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HOSPITAL POISONOUS GASES POLLUTION




  • Hospital poisonous gasesGLOBAL WARMING and climate change refer to an increase in average global temperatures mainly by causing the reduction in escape of infrared waves back to space. Emission of infrared radiation into space is an important mechanism by which the earth loses heat and cools down. Atmospheric pollution by molecules that hinder the escape of the infrared radiation affects the temperature regulatory mechanisms of the earth and thus affects the climate.
    Climate change is already impacting farming, shipping, agriculture, and countless other business sectors. Natural events and human activities are main culprits to be contributing to an increase in average global temperatures. This is caused primarily by increases in “Greenhouse Gases (GHG)” such as carbon dioxide (CO2).
    Latest research has proved that the medical gases are extra potential in causing of GHG effects, they are called as Waste hospital gases , includes all fugitive anesthetic gases and vapors that are released into anesthetizing locations and recovery areas.
    Waste gas from an anesthesia machine delivery system can be composed of oxygen, carbon dioxide, nitrous oxide, nitrogen, helium, vapors of volatile anesthetic agents such as halothane, enfurane, and isoflurane, desflurane, sevoflurane or any other agent or gas collected within and evacuated from an anesthesia or analgesia delivery system used to knock out surgery patients are accumulating in the earth’s atmosphere, where they make a small contribution to climate change because they contain chlorine and are believed to have significant ozone-depleting potential.
    The stability of the molecules of halogenated inhalational anesthetics permits their passage to the stratosphere, where solar ultraviolet radiation dissociates these molecules to liberate free chlorine, which acts as a catalyst in the breakdown of ozone and destruction of the ozone layer.
    Volatile anesthetic agents share the property of being liquid at room temperature, but evaporating easily for administration by inhalation. All of these agents share the property of being quite hydrophobic. Halothane was the first fluorinated inhaled anesthetic that was wildly successful, rapidly displacing all other potent inhaled anesthetics.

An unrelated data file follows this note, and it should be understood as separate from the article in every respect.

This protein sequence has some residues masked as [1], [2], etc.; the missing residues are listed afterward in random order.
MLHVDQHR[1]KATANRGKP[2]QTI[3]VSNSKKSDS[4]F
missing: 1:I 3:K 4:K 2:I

Inhaled anesthetic gases leak from anesthesia machine systems as no system is completely leak-free. The source of the leakage may be from both the high-pressure and low-pressure systems of the anesthesia machine.
    It is generally accepted that small amounts of liquid anesthetic agents spilled in a well-ventilated room will evaporate before cleanup procedures can be implemented. When large spills occur for example, when one or more bottles of a liquid agent break; specific cleaning and containment procedures are necessary and appropriate disposal is required. One kilogram of desflurane, for instance, is equivalent to 2,500 kilograms of carbon dioxide in terms of the amount of greenhouse warming potential, explained Martin Vollmer, an atmospheric chemist at the Swiss Federal Laboratories for Materials Science and Technology in Dubendorf, Switzerland, who led the new study. He said, “On a kilogram-per-kilogram basis, it’s so much more potent than carbon dioxide.”
    According to the Manufacturer’s Material Safety Data Sheet for enflurane and desflurane, disposal of these waste liquids should be handled in accordance with rules and regulations set forth by the Environmental Protection Agency (EPA) as criteria for use with hazardous waste. The identifying code number, D022, is used for both liquids and describes for the waste handling contractor why the material is being classified as hazardous.
    Operation Theater (OT) pollution can be minimized by use of scavenging systems, installation of more effective ventilation systems, and increased attention to equipment maintenance and leak detection. Waste gas scavenging system is defined as a device that collects gas from the patient circuit and removes excess anesthetic gases and vapors that are released from the equipment used or are exhaled by the patients. To manage waste anesthetic gases appropriately, it is essential that all anesthesia professionals be knowledgeable. Their work practices and suitable techniques commonly known to help reduce the concentration of trace anesthetic gases present in the work environment. All anesthetic systems shall be operated and maintained according to the manufacturer’s recommendations.
    In easy words we can propose precautionary measures to collect the liquid spilled and the absorbent materials used to contain a spill in a glass or plastic container. Tightly cap and seal the container and remove it from the anesthetizing location. Label the container to clearly indicate its contents. Transfer the sealed containers to a designated waste disposal service area that handles chemical waste. Empty anesthetic bottles are not considered to be regulated waste. They may be discarded with ordinary trash or recycled.
    In order to limit global warming to 2°C and avoid the worst effects of climate change, the world needs to invest an additional $44 trillion in clean energy more than $1 trillion per year for the next 36 years; rather this expenditure on public awareness along with practicable approach is need of the hour.

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